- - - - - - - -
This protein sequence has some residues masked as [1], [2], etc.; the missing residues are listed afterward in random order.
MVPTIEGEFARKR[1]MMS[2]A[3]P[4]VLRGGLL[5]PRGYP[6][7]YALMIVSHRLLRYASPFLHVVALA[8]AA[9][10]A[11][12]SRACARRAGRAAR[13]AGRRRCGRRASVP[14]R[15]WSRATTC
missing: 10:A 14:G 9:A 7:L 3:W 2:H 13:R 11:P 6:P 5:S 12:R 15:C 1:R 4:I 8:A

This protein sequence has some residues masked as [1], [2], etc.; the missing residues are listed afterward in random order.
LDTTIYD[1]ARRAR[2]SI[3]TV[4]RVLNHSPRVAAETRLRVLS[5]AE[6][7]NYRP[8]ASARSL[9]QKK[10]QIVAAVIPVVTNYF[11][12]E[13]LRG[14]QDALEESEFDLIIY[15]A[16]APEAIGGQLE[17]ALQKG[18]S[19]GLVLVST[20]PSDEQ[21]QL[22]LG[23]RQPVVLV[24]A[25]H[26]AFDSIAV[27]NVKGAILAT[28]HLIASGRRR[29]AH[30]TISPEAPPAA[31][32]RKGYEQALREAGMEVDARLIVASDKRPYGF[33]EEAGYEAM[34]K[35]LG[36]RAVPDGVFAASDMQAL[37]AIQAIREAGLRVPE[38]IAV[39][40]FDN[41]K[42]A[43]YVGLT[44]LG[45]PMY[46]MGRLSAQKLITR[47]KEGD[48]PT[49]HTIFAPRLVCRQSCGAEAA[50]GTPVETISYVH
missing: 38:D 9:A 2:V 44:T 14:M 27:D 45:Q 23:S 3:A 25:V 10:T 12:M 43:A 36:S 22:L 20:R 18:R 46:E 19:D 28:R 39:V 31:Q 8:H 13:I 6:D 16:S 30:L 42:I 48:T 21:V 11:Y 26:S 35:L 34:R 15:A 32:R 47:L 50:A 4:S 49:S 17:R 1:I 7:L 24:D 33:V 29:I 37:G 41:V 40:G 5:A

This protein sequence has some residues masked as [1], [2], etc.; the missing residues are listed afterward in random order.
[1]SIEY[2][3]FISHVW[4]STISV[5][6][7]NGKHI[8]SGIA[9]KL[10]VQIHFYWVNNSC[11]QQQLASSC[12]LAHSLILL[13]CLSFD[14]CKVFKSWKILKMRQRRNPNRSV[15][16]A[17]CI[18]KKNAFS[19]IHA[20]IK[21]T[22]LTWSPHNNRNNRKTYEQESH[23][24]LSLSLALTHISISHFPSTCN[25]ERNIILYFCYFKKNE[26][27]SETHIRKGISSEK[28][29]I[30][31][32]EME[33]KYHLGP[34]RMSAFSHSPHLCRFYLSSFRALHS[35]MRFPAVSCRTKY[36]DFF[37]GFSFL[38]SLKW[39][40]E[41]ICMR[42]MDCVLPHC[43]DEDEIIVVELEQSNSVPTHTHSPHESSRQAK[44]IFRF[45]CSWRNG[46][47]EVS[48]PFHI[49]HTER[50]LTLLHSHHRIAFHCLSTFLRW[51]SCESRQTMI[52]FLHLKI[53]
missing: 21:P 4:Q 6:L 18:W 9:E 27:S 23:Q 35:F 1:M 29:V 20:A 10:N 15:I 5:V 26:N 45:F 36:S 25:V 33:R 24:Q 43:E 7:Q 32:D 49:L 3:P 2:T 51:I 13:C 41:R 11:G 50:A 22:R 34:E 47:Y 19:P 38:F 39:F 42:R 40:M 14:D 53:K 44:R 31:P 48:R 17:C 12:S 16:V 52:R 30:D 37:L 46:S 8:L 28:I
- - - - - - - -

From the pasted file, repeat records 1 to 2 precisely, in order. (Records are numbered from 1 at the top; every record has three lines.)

This protein sequence has some residues masked as [1], [2], etc.; the missing residues are listed afterward in random order.
MVPTIEGEFARKR[1]MMS[2]A[3]P[4]VLRGGLL[5]PRGYP[6][7]YALMIVSHRLLRYASPFLHVVALA[8]AA[9][10]A[11][12]SRACARRAGRAAR[13]AGRRRCGRRASVP[14]R[15]WSRATTC
missing: 10:A 14:G 9:A 7:L 3:W 2:H 13:R 11:P 6:P 5:S 12:R 15:C 1:R 4:I 8:A

This protein sequence has some residues masked as [1], [2], etc.; the missing residues are listed afterward in random order.
LDTTIYD[1]ARRAR[2]SI[3]TV[4]RVLNHSPRVAAETRLRVLS[5]AE[6][7]NYRP[8]ASARSL[9]QKK[10]QIVAAVIPVVTNYF[11][12]E[13]LRG[14]QDALEESEFDLIIY[15]A[16]APEAIGGQLE[17]ALQKG[18]S[19]GLVLVST[20]PSDEQ[21]QL[22]LG[23]RQPVVLV[24]A[25]H[26]AFDSIAV[27]NVKGAILAT[28]HLIASGRRR[29]AH[30]TISPEAPPAA[31][32]RKGYEQALREAGMEVDARLIVASDKRPYGF[33]EEAGYEAM[34]K[35]LG[36]RAVPDGVFAASDMQAL[37]AIQAIREAGLRVPE[38]IAV[39][40]FDN[41]K[42]A[43]YVGLT[44]LG[45]PMY[46]MGRLSAQKLITR[47]KEGD[48]PT[49]HTIFAPRLVCRQSCGAEAA[50]GTPVETISYVH
missing: 38:D 9:A 2:V 44:T 14:M 27:D 45:Q 23:S 3:A 25:V 10:T 12:M 43:A 36:S 22:L 20:R 18:R 46:E 19:D 28:R 39:V 31:Q 8:H 13:I 6:D 16:S 30:L 42:I 48:T 21:V 11:Y 26:S 35:L 34:R 15:A 32:R 47:L 50:A 4:S 49:S 17:R 1:I 7:L 24:D 33:V 29:I 37:G 41:V 40:G 5:A